Gone are the days of "free-range children" who race outside to play after school. But this week, the idea is to get them to try it, and to spend time interacting with friends and family. "Screen-Free Week" is an annual effort by children’s advocates to pry kids away from TV and video games, however briefly.
Dr. Susan Linn is director of the Campaign for a Commercial Free Childhood. When her group began hosting what was then "TV Turnoff Week" three years ago, she said, they changed the name because TV isn’t the only "bad guy."
"It’s not even that screens are necessarily ‘bad guys,’ except for babies - but it’s just that there’s too much of them in our lives and way too much of them in children’s lives, and it’s important to take a break," said Linn.
When the American Academy of Pediatrics recommends that children under two have no screen time, what’s a modern parent to do? Cheryl Wright, an early childhood expert and associate professor in the Department of Family and Consumer Studies at the University of Utah, explained the reason for the concern.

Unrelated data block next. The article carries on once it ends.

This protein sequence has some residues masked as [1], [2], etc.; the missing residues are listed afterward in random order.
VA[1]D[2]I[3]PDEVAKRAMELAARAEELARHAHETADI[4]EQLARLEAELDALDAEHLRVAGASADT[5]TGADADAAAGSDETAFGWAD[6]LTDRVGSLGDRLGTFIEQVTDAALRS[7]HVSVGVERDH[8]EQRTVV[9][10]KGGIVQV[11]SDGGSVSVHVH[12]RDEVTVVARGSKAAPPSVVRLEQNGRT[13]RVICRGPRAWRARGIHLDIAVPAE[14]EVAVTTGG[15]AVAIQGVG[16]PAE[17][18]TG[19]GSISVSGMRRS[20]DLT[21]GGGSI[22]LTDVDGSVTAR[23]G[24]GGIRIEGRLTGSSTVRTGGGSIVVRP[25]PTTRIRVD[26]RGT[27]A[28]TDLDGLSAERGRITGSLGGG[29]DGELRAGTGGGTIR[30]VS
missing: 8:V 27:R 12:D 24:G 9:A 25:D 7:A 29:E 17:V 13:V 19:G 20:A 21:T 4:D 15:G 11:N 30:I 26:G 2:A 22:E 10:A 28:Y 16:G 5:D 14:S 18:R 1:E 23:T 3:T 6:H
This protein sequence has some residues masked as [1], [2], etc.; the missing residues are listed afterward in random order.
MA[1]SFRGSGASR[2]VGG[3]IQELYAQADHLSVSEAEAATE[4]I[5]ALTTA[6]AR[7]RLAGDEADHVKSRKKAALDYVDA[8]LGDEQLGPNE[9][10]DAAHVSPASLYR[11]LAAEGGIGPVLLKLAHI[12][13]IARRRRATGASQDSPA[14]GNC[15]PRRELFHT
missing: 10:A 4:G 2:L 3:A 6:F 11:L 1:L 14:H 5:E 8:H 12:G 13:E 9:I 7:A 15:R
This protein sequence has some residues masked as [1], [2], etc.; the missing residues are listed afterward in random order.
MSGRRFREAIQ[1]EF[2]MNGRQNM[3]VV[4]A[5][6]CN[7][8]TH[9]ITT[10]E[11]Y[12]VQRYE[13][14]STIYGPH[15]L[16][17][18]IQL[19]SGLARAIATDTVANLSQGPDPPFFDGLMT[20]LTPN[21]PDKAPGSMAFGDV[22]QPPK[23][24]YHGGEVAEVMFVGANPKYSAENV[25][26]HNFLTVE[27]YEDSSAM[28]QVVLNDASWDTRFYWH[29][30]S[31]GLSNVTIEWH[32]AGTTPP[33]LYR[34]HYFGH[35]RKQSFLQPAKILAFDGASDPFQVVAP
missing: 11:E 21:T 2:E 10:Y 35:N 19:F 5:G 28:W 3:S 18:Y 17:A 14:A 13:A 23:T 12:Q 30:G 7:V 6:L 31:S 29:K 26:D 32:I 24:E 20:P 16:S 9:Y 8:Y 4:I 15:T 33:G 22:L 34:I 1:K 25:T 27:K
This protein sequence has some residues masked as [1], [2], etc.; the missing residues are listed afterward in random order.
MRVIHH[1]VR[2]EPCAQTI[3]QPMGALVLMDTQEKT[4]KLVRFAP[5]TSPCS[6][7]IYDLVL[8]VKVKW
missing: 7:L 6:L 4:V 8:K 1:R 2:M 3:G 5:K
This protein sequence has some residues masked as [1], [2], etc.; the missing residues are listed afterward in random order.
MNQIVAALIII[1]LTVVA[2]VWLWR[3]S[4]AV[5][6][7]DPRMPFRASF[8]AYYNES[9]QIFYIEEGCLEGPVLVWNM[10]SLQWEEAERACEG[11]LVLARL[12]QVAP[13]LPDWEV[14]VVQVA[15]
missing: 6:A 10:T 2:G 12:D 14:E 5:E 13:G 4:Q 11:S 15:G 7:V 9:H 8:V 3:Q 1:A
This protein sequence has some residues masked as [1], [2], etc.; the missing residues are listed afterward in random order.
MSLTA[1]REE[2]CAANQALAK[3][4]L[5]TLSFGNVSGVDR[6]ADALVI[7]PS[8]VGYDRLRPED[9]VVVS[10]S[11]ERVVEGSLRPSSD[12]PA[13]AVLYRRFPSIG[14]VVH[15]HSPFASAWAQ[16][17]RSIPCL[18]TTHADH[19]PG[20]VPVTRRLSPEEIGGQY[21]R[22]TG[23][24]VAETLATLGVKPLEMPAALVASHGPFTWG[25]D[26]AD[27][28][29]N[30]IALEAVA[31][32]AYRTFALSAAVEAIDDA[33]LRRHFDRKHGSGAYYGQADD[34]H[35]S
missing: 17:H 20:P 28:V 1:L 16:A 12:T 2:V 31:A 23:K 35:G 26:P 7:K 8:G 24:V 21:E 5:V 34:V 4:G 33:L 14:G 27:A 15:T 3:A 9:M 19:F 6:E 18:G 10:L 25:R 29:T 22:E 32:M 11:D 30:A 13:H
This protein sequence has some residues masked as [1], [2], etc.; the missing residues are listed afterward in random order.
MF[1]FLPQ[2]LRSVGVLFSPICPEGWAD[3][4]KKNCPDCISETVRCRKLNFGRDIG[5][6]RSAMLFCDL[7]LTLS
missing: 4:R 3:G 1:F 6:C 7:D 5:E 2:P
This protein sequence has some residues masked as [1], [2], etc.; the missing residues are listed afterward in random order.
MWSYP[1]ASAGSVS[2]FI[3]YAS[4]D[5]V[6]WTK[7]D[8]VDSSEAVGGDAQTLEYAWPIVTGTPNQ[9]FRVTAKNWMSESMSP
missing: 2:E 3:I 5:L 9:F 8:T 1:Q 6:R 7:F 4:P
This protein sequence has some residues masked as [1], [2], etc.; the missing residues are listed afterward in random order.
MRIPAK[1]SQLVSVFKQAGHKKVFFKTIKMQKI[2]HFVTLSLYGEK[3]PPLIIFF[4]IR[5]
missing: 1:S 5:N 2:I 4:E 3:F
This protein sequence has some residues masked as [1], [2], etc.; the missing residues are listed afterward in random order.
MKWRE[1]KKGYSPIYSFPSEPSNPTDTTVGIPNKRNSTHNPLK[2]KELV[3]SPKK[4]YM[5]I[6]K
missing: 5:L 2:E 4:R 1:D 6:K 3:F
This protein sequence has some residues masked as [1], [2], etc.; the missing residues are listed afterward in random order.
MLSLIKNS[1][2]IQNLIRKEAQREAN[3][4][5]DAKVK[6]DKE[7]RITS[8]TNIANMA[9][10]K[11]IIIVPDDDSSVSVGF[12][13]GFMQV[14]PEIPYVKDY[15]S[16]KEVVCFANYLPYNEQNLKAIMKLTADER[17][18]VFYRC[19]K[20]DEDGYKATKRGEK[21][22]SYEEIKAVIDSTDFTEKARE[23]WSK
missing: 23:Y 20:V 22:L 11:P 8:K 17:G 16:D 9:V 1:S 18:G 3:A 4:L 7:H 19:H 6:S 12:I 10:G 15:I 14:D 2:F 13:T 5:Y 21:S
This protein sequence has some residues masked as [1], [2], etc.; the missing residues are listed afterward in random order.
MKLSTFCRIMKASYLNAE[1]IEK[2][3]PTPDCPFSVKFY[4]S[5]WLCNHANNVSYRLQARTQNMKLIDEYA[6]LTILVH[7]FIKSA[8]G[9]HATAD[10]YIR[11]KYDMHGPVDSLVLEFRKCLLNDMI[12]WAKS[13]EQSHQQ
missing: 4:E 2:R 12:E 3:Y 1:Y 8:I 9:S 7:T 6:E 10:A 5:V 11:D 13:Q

"The research supports the fact that kids that spend too much screen time have some developmental delays," she pointed out. "And it can be quite engaging - but it can have some consequences to it."
Wright says parents and caregivers who aren’t sure how to keep kids occupied without movies and video games should think about satisfying their senses, whether it’s at a park or museum, or cooking a meal together.
"Technology hasn’t advanced so much that it’s all-sensory: you can’t smell technology, you can’t taste technology. You can’t really feel technology," she noted. "And so, sensory experiences are real important for brain development."
The Campaign for a Commercial Free Childhood cites studies that show that on average, some preschoolers spend 32 hours a week in front of screens.
Adults are also encouraged to take the "Screen-Free Week" pledge to swear off TV and DVDs for a week, and only use that laptop or smartphone when it’s required for work. Of course, you have to look online to get the pledge - but then, step away from the screen until May 5.
More information is online at CommercialFreeChildhood.org.